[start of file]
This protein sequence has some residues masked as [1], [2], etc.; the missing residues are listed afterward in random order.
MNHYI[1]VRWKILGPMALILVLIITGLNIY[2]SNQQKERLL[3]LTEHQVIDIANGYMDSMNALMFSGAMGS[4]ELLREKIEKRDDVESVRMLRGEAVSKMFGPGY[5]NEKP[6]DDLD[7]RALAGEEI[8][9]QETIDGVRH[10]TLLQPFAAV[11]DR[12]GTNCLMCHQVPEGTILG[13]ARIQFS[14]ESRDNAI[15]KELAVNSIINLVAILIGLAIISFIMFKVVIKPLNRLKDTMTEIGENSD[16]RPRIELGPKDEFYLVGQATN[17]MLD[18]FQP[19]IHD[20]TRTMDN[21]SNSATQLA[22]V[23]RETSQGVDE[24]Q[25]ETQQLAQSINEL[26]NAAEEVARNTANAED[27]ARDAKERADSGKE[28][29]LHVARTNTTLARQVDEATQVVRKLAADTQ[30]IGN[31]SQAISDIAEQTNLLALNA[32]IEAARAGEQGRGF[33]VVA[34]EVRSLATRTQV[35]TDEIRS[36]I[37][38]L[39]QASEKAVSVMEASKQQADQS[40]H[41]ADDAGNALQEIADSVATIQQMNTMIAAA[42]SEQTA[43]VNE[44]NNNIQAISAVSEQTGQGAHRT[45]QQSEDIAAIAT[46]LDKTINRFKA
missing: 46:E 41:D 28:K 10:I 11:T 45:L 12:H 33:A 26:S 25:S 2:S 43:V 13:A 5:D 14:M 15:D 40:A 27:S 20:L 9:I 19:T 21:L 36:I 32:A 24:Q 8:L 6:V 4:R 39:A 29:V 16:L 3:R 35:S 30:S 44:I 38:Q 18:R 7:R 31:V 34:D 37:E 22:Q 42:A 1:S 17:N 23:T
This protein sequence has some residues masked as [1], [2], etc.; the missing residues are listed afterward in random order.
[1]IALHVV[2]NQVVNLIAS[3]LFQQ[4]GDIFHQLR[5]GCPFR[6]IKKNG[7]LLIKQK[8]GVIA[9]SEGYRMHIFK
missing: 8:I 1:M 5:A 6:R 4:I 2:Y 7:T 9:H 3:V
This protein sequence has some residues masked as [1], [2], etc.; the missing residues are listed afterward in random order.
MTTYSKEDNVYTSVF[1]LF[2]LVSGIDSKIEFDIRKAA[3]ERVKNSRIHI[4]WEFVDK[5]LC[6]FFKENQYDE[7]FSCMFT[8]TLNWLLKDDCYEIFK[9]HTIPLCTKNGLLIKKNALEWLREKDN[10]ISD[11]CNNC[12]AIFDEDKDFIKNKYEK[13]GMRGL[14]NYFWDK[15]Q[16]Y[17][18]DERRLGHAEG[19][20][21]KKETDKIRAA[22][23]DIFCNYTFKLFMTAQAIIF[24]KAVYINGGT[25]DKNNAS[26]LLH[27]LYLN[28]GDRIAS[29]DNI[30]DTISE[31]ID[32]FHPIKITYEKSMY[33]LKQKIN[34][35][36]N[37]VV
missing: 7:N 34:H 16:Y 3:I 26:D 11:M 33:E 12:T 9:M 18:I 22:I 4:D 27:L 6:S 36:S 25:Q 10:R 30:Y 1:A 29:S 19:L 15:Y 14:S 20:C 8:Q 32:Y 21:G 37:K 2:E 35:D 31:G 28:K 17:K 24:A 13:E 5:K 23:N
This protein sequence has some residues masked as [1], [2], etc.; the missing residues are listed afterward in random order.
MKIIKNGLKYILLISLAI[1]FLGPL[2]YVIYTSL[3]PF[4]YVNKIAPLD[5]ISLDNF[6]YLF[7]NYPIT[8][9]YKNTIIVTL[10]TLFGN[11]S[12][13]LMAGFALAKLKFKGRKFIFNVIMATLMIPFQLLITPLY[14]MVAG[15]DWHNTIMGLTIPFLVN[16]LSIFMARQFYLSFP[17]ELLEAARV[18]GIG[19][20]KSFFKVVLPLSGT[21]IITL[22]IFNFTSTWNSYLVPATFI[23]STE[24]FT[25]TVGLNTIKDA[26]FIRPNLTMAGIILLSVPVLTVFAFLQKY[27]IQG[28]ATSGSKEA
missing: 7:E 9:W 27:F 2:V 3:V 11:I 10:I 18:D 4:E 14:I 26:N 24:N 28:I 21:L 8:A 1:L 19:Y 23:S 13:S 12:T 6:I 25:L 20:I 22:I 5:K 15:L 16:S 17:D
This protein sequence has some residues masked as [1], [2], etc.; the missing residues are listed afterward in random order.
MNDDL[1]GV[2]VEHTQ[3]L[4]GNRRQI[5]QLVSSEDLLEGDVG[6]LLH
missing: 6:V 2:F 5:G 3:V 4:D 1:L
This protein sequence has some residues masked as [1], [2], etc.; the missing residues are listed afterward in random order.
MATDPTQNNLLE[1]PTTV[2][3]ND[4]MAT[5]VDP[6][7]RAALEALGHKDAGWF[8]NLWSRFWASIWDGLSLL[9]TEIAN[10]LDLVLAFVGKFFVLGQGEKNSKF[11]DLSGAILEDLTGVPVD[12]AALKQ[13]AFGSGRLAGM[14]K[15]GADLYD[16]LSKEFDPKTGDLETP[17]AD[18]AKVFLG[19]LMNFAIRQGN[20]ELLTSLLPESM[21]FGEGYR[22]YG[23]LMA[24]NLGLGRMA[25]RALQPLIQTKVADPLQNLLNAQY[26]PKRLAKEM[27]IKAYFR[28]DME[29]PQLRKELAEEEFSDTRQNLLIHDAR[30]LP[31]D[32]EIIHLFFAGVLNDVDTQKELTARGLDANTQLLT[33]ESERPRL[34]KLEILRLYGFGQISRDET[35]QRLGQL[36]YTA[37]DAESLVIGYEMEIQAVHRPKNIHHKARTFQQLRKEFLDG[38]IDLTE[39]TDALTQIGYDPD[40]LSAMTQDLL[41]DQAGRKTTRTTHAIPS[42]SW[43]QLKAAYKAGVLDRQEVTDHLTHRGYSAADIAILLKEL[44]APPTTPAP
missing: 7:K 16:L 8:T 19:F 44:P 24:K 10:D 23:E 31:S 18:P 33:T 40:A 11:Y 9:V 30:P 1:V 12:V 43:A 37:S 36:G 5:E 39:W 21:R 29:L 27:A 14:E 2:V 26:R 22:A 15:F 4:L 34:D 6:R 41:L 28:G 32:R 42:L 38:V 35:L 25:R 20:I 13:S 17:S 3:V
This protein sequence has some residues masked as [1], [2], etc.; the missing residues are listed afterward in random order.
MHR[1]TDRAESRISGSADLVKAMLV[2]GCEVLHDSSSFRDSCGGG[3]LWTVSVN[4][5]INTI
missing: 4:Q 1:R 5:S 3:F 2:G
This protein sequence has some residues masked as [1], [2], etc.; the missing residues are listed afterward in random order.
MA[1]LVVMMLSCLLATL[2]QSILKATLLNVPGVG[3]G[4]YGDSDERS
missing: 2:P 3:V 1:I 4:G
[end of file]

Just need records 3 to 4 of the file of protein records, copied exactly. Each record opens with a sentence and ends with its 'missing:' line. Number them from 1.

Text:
This protein sequence has some residues masked as [1], [2], etc.; the missing residues are listed afterward in random order.
MTTYSKEDNVYTSVF[1]LF[2]LVSGIDSKIEFDIRKAA[3]ERVKNSRIHI[4]WEFVDK[5]LC[6]FFKENQYDE[7]FSCMFT[8]TLNWLLKDDCYEIFK[9]HTIPLCTKNGLLIKKNALEWLREKDN[10]ISD[11]CNNC[12]AIFDEDKDFIKNKYEK[13]GMRGL[14]NYFWDK[15]Q[16]Y[17][18]DERRLGHAEG[19][20][21]KKETDKIRAA[22][23]DIFCNYTFKLFMTAQAIIF[24]KAVYINGGT[25]DKNNAS[26]LLH[27]LYLN[28]GDRIAS[29]DNI[30]DTISE[31]ID[32]FHPIKITYEKSMY[33]LKQKIN[34][35][36]N[37]VV
missing: 7:N 34:H 16:Y 3:I 26:D 11:M 33:E 12:T 9:M 18:I 22:I 4:D 27:L 6:S 36:S 25:Q 10:R 30:Y 1:A 29:S 19:L 15:Y 14:S 20:C 8:Q 32:Y 21:G 37:K 2:E 35:D 31:G 28:K 17:K 24:A 13:E 5:K 23:N
This protein sequence has some residues masked as [1], [2], etc.; the missing residues are listed afterward in random order.
MKIIKNGLKYILLISLAI[1]FLGPL[2]YVIYTSL[3]PF[4]YVNKIAPLD[5]ISLDNF[6]YLF[7]NYPIT[8][9]YKNTIIVTL[10]TLFGN[11]S[12][13]LMAGFALAKLKFKGRKFIFNVIMATLMIPFQLLITPLY[14]MVAG[15]DWHNTIMGLTIPFLVN[16]LSIFMARQFYLSFP[17]ELLEAARV[18]GIG[19][20]KSFFKVVLPLSGT[21]IITL[22]IFNFTSTWNSYLVPATFI[23]STE[24]FT[25]TVGLNTIKDA[26]FIRPNLTMAGIILLSVPVLTVFAFLQKY[27]IQG[28]ATSGSKEA
missing: 7:E 9:W 27:F 2:V 3:V 11:I 10:I 18:D 4:E 14:I 26:N 24:N 28:I 21:L 8:A 1:L 19:Y 23:S 13:S 12:T 6:I 25:L 20:I 22:I 5:K 15:L 16:S 17:D